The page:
Aitken continued, “The broadcast receiver app looks the same on every class of devices. Launching in every market is the Advanced Emergency Alerting and Informing notification (AEA&I) capability, which presents more than can be done today because of limited tools. The ‘informing’ part allows personalized information based on location and users’ wants. Not everyone wants every notification, such as school closing bulletins. Additional layering of information is user defined to opt in opt out. Extensions to the receiver app allows the station to provide those information pieces directly to the user.”
He said ATSC 3.0 will expand beyond AEA&I because of TV’s critical role in providing emergency information. “There might be maps, because it’s all HTML5, and they may be delivered over the broadcast path or with additional information or finer focus over the internet. Some AEA&I functions were demonstrated at CES.”
Sinclair is building ATSC 3.0 inside of its OTT application, providing the ability to tie-in IP based services. Sinclair’s STIRR is a free national OTT TV streaming service that provides local news, sports, movies, and entertainment to homes across the country. Sinclair has created a platform with both linear channels and video on demand by partnering with a variety of premium content providers. The company recently announced plans to launch a headline news service early next year to air on Sinclair’s CW and MyNetwork TV affiliates along with STIRR.
Aitken has been working on ATSC 3.0 station conversion for about three years. He describes his work as “productizing a transformation, not a transition.” He continued “It started out as hardware, with Sinclair driving everyone to provide virtual machine functions.” Now, many components are fully cloud enabled and Aitken’s ONE Media team is “putting together a cloud-based future by working with AWS and Microsoft Azure, private and public clouds with proper redundancy.” Every SBG ATSC 3.0 station, including in all upcoming markets, will launch with the Broadcast Receiver App.
The ONE Media Broadcast Smartphone receiver has been delayed getting the boards out of China. ONE Media struck a manufacturing deal with BORQS to provide a Qualcomm Snapdragon powered, Saankhya Labs broadcast chip enabled phone, and are on track for August delivery. Presently SBG has the development phones in hand. The full-featured Broadcast Smartphones are an unlocked ATT/T-Mobile device.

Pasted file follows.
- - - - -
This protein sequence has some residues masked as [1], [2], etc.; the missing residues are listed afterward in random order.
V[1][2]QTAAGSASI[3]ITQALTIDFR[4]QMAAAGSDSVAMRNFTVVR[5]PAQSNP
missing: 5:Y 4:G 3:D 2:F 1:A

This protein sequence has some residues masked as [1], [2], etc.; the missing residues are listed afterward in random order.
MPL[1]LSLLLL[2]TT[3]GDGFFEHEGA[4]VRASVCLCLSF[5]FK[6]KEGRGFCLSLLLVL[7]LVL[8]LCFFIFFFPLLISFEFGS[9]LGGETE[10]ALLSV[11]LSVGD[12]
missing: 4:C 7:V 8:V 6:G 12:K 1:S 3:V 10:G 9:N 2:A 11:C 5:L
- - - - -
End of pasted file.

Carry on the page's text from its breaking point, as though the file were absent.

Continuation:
New Host in Las Vegas
The transformed ATSC 3.0 stations, formerly ATSC 1.0, are “All money generating enterprises. The objective is to do no harm, don't lose viewers and notify MVPDs. Nobody else has done this before, but we’re not doing it alone. Much of it is negotiations, who will do what, and day-to-day conversations with multiple station owners” Aitken said.
The KVCW 3.0 sign on went as planned. “We literally didn't send anyone from corporate to light up Las Vegas. We sent some servers for their private cloud and some conventional IP switches, sent the software keys, and provided all the necessary protective stuff to tunnel through the public internet. Seemingly like magic, CW became the Las Vegas host station,” Aitken said. “The CE, Assistant CE and the IP guys signed it on, our team working remotely because of the IP nature and operating environment. We launched that and will launch more than a dozen stations over the next 3 months. The most time-consuming part was getting the agreements in place.”
KVCW 3.0 uses an elliptically polarized antenna on Black Mountain with a minimum 50% vertical component. We choose the antenna with the beam width, tilt and pattern in combination with the antenna’s height and location, to maximize coverage. The transmitter has the headroom to pump even more power in the vertical. SBG Executive Chairman David Smith is also an engineer. SBG has always focused on leveraging spectrum. Everything we do starts with maximizing a booming signal.
The KVCW 3.0 host station cares for the transmitter and uses Sinclair’s Acrodyne Services and BitPath (formerly SpectraCo) for support. BitPath, which is developing new data broadcasting services, led the planning and coordinated efforts across the SBG ATSC 3.0 stations currently in the process of going on the air.
The Las Vegas’ first commercial ATSC 3.0 installation is permanent, with future plans for an SFN to fill in the shadows created by Las Vegas’ famous large buildings.